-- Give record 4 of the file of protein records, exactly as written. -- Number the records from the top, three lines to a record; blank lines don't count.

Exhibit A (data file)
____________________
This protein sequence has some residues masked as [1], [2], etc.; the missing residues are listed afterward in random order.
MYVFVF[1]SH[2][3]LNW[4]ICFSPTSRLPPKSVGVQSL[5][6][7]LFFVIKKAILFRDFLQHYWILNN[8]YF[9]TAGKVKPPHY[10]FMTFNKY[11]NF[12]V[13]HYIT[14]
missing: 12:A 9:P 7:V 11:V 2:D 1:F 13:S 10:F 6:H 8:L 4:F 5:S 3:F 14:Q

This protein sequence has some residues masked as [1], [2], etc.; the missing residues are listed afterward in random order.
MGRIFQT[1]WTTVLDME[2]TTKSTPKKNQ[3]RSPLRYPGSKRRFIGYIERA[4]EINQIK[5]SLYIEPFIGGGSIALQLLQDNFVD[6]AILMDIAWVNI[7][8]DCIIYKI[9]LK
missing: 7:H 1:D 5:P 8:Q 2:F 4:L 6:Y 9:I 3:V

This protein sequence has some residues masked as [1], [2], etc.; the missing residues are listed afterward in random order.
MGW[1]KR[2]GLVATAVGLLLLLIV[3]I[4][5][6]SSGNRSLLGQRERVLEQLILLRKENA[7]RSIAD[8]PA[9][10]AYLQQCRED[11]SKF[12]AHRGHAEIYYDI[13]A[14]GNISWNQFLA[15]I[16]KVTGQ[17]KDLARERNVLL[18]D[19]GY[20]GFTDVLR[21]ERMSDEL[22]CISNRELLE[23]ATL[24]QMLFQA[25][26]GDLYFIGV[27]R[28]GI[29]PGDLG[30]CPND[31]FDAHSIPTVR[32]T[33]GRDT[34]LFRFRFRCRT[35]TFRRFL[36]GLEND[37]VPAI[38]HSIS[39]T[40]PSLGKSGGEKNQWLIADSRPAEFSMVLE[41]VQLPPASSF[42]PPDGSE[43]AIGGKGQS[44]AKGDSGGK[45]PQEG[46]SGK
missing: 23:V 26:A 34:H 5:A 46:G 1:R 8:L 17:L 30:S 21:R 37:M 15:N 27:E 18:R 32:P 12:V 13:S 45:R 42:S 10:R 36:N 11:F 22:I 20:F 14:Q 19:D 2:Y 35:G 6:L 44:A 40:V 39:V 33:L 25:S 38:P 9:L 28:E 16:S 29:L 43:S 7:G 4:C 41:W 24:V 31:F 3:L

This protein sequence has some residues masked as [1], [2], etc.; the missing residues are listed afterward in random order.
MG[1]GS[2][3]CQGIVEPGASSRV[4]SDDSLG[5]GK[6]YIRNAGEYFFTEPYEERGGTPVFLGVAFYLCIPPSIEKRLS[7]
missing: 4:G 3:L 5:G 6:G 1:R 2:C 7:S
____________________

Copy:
This protein sequence has some residues masked as [1], [2], etc.; the missing residues are listed afterward in random order.
MG[1]GS[2][3]CQGIVEPGASSRV[4]SDDSLG[5]GK[6]YIRNAGEYFFTEPYEERGGTPVFLGVAFYLCIPPSIEKRLS[7]
missing: 4:G 3:L 5:G 6:G 1:R 2:C 7:S